Trinity, Lincoln—Matthew 5:13-20
On more than one occasion, I have had an adult candidate for baptism or confirmation or reception into the Anglican communion ask me, “Well, what are the rules?”
What are the rules?
Depending on the background of the person doing the asking, this question can be loaded in a variety of ways. In my own northern Baptist upbringing, it was quite clear that using tobacco or alcohol or engaging in social dancing were very much against the rules. In my early childhood, playing cards and going to movies were also on the list, but those rules were relaxed as we moved into the ’60s. In my mother’s Southern Baptist upbringing, it was not at all uncommon for men, at least, to light up a cigarette once outside the door of the church, but the very idea that boys and girls, or men and women, could swim in the same pool at the same time was too scandalous to even mention.
Baptists, of course, have never had a monopoly on rules. Those of you whose background is in Roman Catholicism could no doubt cite several examples, ranging in application from the kitchen to the bedroom. So when somebody asks me, “What are the rules?”, I’m always a little bit uncomfortable, because I feel myself on the horns of a dilemma. On one hand, I want to avoid defining Christian faith and practice in terms of rules, as if Christian maturity were simply a matter of mastering a list of “thou shalts” and “thou shalt nots.” I, for one, and I don’t think I’m alone, have an intuitive negative reaction to the notion of being bound by rules or laws.
But on the other hand, I certainly don’t want to imply that rules and laws don’t matter and that it’s not important to measure one’s life against the standard of scripture and church teaching. When I was ordained—all three times—I solemnly promised to uphold, by word and example, a whole bunch of rules. And every time we renew our baptismal vows, we all commit ourselves to certain ways of believing and acting.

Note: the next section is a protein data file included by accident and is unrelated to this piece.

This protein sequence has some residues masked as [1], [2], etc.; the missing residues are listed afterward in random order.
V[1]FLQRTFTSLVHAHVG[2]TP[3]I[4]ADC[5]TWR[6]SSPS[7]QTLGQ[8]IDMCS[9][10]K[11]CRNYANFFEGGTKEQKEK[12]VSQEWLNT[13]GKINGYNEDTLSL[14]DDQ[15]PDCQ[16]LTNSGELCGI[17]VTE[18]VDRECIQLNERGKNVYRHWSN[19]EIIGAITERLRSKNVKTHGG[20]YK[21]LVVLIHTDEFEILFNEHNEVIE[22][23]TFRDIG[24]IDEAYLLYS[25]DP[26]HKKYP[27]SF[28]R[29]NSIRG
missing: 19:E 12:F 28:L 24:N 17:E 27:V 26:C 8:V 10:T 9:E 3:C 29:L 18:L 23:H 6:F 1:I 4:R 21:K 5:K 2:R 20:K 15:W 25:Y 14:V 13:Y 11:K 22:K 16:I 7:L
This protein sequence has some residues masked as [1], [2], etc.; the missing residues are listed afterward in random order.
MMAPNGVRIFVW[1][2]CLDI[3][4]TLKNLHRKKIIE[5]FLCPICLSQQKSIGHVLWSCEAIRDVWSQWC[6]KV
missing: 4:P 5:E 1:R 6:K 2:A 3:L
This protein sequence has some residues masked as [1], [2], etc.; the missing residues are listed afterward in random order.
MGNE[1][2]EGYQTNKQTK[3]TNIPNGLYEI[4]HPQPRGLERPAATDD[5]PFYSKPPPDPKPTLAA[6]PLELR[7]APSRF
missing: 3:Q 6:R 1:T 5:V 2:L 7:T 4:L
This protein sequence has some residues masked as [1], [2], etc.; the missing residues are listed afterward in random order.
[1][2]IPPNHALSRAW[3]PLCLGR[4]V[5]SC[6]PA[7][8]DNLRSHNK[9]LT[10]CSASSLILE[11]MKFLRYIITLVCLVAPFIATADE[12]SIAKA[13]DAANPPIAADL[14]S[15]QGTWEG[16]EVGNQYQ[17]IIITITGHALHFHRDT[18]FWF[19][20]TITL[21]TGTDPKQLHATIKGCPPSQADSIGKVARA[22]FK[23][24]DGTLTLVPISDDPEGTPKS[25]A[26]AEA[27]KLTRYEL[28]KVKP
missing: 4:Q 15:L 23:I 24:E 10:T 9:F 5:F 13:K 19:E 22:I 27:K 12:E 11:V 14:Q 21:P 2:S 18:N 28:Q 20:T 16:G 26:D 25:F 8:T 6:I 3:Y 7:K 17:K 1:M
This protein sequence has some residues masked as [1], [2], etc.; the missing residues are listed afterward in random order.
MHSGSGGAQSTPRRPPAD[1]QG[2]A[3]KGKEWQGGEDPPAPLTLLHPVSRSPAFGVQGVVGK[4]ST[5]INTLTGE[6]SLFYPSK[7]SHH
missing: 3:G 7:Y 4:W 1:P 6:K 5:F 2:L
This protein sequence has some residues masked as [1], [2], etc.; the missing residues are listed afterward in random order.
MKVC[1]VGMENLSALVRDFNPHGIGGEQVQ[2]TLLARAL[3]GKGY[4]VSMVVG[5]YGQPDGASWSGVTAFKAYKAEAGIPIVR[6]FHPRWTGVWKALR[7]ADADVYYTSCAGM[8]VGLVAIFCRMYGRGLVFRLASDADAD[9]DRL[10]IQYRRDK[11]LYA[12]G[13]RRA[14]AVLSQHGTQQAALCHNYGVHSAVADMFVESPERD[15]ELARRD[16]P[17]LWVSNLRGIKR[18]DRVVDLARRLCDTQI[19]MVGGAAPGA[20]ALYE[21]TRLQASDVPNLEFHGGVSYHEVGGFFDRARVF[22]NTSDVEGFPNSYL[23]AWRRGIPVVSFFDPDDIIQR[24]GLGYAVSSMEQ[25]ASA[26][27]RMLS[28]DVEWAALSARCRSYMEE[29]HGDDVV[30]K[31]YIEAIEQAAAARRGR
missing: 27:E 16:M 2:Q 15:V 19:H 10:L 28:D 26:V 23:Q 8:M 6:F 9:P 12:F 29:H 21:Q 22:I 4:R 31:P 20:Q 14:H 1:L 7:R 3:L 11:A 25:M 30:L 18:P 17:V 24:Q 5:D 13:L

I would bet that most of you have similarly mixed feelings about rules and laws. We don’t want to treat them as meaningless, matters of indifference. But neither do we want to define our lives of faith in terms of keeping rules. The Protestant strain in our Anglican heritage makes us prefer the language of grace and freedom to the language of law and discipline. Such being the case, what Jesus has to say today about the law—the Torah, contained in the first five books of the Old Testament—makes me a little bit squirmy!
Do not think that I have come to abolish the law or
the prophets; I have come not to abolish, but to
fulfill. For truly I tell you, until heaven and earth
pass away, not one letter, not one stroke of a letter,
will pass from the law until all is accomplished.
This certainly throws a bucket of cold water on those who would ignore or attempt to undermine “the rules”, doesn’t it? There is apparently no room for anarchy or libertarianism in the religion of Jesus or his followers. But Jesus doesn’t just stop there. He goes on to impose an even stricter standard:
[U]nless your righteousness exceeds that of the scribes
and the Pharisees, you will never enter the kingdom of
The Pharisees, as we know, were zealously scrupulous about observing every fine point of the law—every letter and every stroke of a letter. But Jesus suggests that even they miss the mark, even they fall short of the standard which governs the kingdom of heaven. It seems to be a completely unattainable goal, not realistic, not taking into account the weakness of human nature. So what hope is there for us? What is there to stop us from throwing in the towel and saying, “I’ve had it, I quit, there’s no way I can keep all these rules, no way I can meet God’s standard so I’m not even going to try”? What hope, indeed, is there for us?